16. 16. Legislation governing employment agenciesAs well as the general legislation which applies to all businesses, both temp and permagencies are subject to specific requirements under law, including:• Never charging workers fees in exchange for finding them a job (this doesn’t apply to performers or other workers in the entertainment field, or workers who are themselves, set up as companies)• Getting adequate information on the job requirements and the work-seeker’s eligibility for the role• Obtaining written consent from a parent or guardian when taking on under 18s• Ensuring workers have all the necessary qualifications required by law (including a criminal record check if required)• Paying workers if they are employed by the agency, regardless of whether the agency has been paid by the hirer (again, there are exceptions in the entertainment and modelling sectors)• Providing workers with full details of all chargeable services, including right to cancel and notice periods• Ensuring migrant workers have the right to work in the country.You can outsource paying your workers (including NI contributions and holiday pay) butthe rest is your responsibility. In 2013 this will also mean being on top of your AWR andpensions auto-enrolment responsibilities.*Record keeping…To prove compliance, you have to record everything. Tips for negotiating aAgencies must demonstrate they have followed the business lease:Employment Agencies Act 1973 and Conduct Regulations2003 legislation. You’ll need to keep details pertaining to • equest a rent-free period to help your Rapplications, hirers and your dealings with other agencies. cash flowAgencies must be able to supply this information for up • nquire after quarterly rent payments rather Eto one year after creation and within two business days of than monthlybeing requested. (Modelling and entertainment agencieshave to keep records for a minimum of six years.) • et flexibility by requesting a break clause G (right to end lease early)…keeping up with the rest of • ear in mind Stamp Duty Land Tax — this is B a complex calculation so seek assistancethe paperwork • et a schedule of condition so you don’t have GOf course, record keeping must be completed alongside to foot the bill for any repairsday-to-day administration: payroll, sales ledger, purchase • on’t pay the landlord’s legal costs Dledger etc. It can be time consuming and there is alwaysthe risk you will take your eye off placing people and • you have a limited company, ask for the Ifbuilding relationships — or perhaps go the other way and lease to be put in its name to limit yourmake a crucial slip in the paperwork. liabilities (Offer rent deposit, rather than directors guarantee)You might consider outsourcing various aspects of backoffice administration to an outsourcing business so youcan focus on developing your business.*Read more about AWR and auto-enrolment in 2013 withour Guides available at toolkit. Starting 15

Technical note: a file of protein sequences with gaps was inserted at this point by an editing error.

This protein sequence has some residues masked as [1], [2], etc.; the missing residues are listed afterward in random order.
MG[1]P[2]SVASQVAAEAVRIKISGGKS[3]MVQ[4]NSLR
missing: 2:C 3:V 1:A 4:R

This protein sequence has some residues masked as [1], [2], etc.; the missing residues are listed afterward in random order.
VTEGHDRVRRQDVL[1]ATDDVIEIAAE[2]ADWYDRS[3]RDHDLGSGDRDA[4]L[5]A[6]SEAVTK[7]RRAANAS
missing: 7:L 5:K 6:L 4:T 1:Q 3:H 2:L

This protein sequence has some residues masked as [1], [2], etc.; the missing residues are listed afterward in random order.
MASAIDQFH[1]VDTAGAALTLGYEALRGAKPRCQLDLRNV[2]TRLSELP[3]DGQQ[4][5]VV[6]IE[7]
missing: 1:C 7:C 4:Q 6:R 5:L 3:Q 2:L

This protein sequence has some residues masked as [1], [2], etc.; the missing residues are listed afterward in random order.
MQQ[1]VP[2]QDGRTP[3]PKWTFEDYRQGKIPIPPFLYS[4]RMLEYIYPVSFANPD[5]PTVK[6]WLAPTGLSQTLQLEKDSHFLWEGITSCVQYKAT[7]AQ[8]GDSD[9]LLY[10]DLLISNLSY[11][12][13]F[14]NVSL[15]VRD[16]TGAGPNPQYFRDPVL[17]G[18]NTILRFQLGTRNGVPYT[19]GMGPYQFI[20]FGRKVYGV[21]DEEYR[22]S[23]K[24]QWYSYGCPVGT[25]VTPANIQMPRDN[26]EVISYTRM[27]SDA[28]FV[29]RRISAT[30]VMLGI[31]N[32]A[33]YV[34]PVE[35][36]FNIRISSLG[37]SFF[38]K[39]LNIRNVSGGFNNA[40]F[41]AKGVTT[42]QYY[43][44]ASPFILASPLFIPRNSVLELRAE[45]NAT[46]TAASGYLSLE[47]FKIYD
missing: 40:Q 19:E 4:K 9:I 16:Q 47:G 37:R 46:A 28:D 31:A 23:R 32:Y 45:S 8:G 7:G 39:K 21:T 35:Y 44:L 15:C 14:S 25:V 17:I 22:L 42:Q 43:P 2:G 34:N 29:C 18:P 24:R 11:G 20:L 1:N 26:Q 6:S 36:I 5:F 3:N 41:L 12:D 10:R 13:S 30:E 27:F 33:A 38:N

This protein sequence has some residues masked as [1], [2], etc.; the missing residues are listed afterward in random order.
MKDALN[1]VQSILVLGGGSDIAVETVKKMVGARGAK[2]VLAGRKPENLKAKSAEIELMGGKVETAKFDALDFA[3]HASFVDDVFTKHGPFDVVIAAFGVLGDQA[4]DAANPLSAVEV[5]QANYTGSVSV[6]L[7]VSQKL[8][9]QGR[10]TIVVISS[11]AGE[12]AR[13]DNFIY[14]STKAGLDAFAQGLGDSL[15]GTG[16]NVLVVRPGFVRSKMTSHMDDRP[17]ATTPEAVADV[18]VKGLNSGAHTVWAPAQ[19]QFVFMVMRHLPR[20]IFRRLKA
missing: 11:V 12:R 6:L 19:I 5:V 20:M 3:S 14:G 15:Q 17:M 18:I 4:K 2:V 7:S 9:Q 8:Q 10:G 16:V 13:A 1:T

17. 17. 7. here are too many pitfalls T to remaining compliant PARTLY TRUEThere are numerous legal requirements facing recruitmentagencies. Achieving compliance is not necessarily difficult,but it demands a good working understanding of the law andcan be time consuming.Recruitment agencies are covered by both general legislation governing businessesas well as legislation pertaining specifically to recruitment.For businesses, these include employment and tax law, immigration law, EU regulations,VAT, PAYE and NI.The government provides a quick check list for businesseswith employees (this includes contractors at temp agencies).So, if you have employees, you must give them:• written statement of employment or contract a• the statutory minimum level of paid holiday• payslip showing all deductions, e.g. National Insurance Contributions (NICs) a• the statutory minimum length of rest breaks• Statutory Sick Pay (SSP)• maternity, paternity and adoption pay and leave.You must also:• make sure employees don’t work longer than the maximum allowed• pay employees at least the minimum wage• have employer’s liability insurance• provide a safe and secure working environment• register with HM Revenue and Customs to deal with payroll, tax and NICs• consider flexible working requests• avoid discrimination in the workplace• make reasonable adjustments to your business premises if your employee is disabled.Source: toolkit. Starting 16
  18. 18. Obligations specific to recruitment agenciesIf you operate a temp agency, some responsibilities fall to the client who is hiring yourworkers and the rest to you.The client pays you, including the sum for your employees’ NICs and SSP. It is yourresponsibility to pay your workers.Temp agencies are responsible for ensuring their workers receive their rights underworking time regulations. The client remains responsible for their health and safety.In accordance with AWR, after 12 weeks’ continuous employment, agency workers getthe same rights as permanent employees in most respects. These include: pay, workingtime, rest periods, night work, breaks, annual leave and maternity, paternityor adoption leave.The client must provide you with information on the relevant terms and conditionsbut it is your responsibility to ensure that your worker receives these rights.Additional informationThere is a great deal of information available on all of these topics:The new website is a good place to start.For instance, if you are employing migrant workers, view this section on ensuringyour employees are eligible to work in this country: Employment Agency Inspectorate (EAS) is a government body that works withagencies, employers and workers to ensure compliance with employment rights.For useful links to advice and legalisation, visit: above sources are useful, however, due to the complexities involved, it is alwaysadvisable to seek advice from a specialist to ensure you are fully compliant.Contact Outsauce now to arrange a free,no obligation meeting with one of our advisers0330 100 8686ask@outsauce.netwww.outsauce.netRecruiters toolkit. Starting 17